This text was contributed by a fan of Hapoel Katamon: Israel’s first fan owned football club located in one of the poorest neighbourhoods of Jerusalem. The club is known for their supporters’ activism and community projects.
Where I grew up in Jerusalem I was faced with very little choices, either you are a fan of Beitar Jerusalem [Israeli Premier League football club with extreme right following] , or you need to lie that you are. I didn’t even know an alternative to Beitar existed and I never met any fans of any other team while I was growing up. I didn’t come from a family who was into football, let alone Jerusalemite one, but, for some reason, although no one guided me to it, when everyone in class sang songs for Beitar and chanted for it, I cursed them with all my heart.
I hated them because buses were exploding on the streets, and I knew as a kid that the same nationalistic poison in the racist chants of my classmates for Beitar were the same nationalistic poison that was blowing up buses and restaurants in front of my eyes. Growing up I was always the kid at right-wing schools building up anger inside me for all the racism, militarism and bigotry I was being taught in school.
It was only when I was 14 when I first heard on the news about Hapoel Jerusalem. There was a segment about a clash between the fans and the management of the club (Victor Yona and Yossi Sassi), there were shots of fans being disappointed about losing another chance to advance to the first league. I was amazed by their devotion but I had no one to talk to about it.
In the next season at 2007 I was getting reports from my brother on how a new football club, Hapoel Katamon Jerusalem was being formed. His friend was one of the first to initiate the new club. It was a completely new thing in Israeli football: tired of the owners of Hapoel Jerusalem, the fans created a fan-owned club that was aiming to reach the first league and change Jerusalem for the better.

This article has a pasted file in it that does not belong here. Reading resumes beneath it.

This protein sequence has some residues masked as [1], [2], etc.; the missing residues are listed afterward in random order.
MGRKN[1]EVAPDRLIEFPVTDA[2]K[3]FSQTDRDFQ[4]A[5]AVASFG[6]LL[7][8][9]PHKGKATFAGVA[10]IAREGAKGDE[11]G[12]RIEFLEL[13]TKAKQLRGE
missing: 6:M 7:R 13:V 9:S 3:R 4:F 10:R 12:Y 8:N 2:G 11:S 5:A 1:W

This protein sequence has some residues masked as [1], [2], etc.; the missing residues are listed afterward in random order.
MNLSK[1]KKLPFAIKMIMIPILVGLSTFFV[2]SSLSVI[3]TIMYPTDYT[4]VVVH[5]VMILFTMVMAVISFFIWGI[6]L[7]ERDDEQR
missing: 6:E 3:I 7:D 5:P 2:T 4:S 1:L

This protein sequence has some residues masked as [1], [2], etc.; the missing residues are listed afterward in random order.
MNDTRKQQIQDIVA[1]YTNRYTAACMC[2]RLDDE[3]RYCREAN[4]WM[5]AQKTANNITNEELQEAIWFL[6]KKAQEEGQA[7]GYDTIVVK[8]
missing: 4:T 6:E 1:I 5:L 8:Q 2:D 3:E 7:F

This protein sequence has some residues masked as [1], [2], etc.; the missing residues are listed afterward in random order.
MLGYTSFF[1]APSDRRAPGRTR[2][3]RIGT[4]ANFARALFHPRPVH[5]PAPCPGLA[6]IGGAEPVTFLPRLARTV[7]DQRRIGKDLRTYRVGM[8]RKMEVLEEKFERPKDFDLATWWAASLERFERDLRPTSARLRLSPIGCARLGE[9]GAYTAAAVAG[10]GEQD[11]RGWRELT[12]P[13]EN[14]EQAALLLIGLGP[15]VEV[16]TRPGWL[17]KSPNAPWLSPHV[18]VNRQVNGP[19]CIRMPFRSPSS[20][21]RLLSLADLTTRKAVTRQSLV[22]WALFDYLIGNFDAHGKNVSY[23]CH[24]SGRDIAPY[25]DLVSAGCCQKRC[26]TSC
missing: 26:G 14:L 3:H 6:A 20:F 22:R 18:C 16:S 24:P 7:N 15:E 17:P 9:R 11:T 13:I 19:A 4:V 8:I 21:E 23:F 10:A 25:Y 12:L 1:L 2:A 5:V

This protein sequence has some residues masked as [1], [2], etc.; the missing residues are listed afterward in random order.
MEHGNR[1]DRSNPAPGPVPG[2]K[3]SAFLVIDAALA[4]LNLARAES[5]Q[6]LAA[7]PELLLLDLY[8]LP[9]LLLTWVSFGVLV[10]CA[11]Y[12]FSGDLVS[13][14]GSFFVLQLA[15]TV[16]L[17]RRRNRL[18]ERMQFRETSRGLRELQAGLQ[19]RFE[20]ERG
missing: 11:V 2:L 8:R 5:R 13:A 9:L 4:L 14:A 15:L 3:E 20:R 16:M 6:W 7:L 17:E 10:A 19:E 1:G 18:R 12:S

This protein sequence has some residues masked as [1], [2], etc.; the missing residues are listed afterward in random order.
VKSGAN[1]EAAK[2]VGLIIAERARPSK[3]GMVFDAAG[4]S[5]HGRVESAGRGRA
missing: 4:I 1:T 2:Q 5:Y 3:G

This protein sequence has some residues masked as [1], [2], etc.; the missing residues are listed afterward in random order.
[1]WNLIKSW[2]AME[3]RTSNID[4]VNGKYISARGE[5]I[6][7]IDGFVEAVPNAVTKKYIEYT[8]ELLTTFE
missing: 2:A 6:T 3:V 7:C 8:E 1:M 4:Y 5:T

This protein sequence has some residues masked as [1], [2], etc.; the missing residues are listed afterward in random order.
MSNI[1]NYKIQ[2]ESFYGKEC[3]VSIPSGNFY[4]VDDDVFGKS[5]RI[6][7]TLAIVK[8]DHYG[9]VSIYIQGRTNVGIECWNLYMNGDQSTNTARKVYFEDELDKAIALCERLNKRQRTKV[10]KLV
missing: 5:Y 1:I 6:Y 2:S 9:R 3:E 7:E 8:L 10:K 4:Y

My brother took me to a match on the first season in our history. I was shocked when I got to the stands for the first time, at the small pitch at the Hebrew University. I immediately fell in love with the atmosphere, the humor, the public hatred to Beitar, and the diversity of the people. I felt at home. A year afterward I went to a different school, and I got involved more in political activism. I met like-minded friends, and our shared passion to Hapoel Katamon Jerusalem created a bond between us that lasts to this day.
The situation here in Israel is becoming unbearable. Although the country is safe, fortified with mass surveillance and walls, cracking brutal occupation by military and police forces supported by military and civil judicial systems which sole aim is the growing annexation and colonialism of Palestinian land, the Israeli population is becoming more and more intolerant, nationalistic and plain and simple racist. While the excuses for the situation shrink, the justification people invent for it just keep on coming, and the hatred to those telling the truth is reaching new heights. As I see it, from the seed of nationalism I recognized as a kid from the songs for Beitar, grew a seemingly unbeatable monster of bigotry and blind devotion to the status quo.
Going to matches week after week it became clear that we had to take actions through our emerging community. It was the only place we managed to organize with like-minded friends and push forward activities.
Three of us established a fanzine, called The Red Tribune (HaYatzia HaAdom), where for the last 3 years we’ve published 25 editions and shared stories about politics in football and radical activism. Our first initiative outside the fanzine was Inspired by Werder Bremen [German sports club], as we began by putting pressure on the club to take a stand regarding LGBTQ+ rights. We organized a group of Hapeol fans to march at the Jerusalem Pride Parade.